Blaze grew up on a cotton, peanut, and watermelon farm in west Texas. Agricultural Leadership Education has been a passion for Blaze since high school. After graduating from Texas A&M University with a bachelor’s degree in Agricultural Leadership, Blaze put his studies to practice in the United States and across the globe.
Blaze worked with young farmers in Iraq during Operation Iraqi Freedom in 2008. Following that, he came back to the U.S. and managed leadership programs and FFA officer teams for both the Texas FFA Association and the National FFA Association. In 2013, he and his friend established a non-profit organization called AgriCorps to build Agricultural Education in Africa. Before beginning his graduate program at the University of Illinois, Blaze spent 9 months in Ghana, West Africa, managing a team of agriculture volunteers who served as 4-H advisors and agriculture teachers.
His favorite part of Agricultural Leadership Education is the impact he believes it makes on the world. “Farmers around the world are aging. Two things are critical to feeding the 10 billion people who will inhabit this world before the population stabilizes. First, we will need a new generation of farmers; young people who see farming and food production as a science and a business, not as peasant work. Second, this new generation of farmers will have to produce more food utilizing fewer resources and in a sustainable way. As Norman Borlaug said, 'we will need a generation of hunger fighters'.”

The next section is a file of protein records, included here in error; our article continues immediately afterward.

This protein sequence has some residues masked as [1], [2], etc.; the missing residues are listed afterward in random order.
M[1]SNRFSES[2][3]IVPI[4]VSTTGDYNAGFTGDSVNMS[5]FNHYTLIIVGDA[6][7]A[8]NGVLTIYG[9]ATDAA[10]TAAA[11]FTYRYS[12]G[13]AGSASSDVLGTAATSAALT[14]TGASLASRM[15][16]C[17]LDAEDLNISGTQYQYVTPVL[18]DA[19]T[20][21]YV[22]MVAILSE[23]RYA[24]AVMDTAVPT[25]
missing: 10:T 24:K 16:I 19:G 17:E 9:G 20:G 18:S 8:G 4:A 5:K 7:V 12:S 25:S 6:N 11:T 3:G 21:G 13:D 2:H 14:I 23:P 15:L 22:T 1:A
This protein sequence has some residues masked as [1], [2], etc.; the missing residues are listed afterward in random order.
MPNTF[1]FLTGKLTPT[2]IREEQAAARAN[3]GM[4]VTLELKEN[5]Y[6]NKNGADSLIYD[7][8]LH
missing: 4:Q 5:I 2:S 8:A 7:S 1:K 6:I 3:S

His advice to students is: “Remember to grow. Growth isn’t easy. It means deepening your roots while also reaching higher. It requires the conversion of light to energy. When we grow, we know we are alive. Don’t be afraid of growth; embrace it.”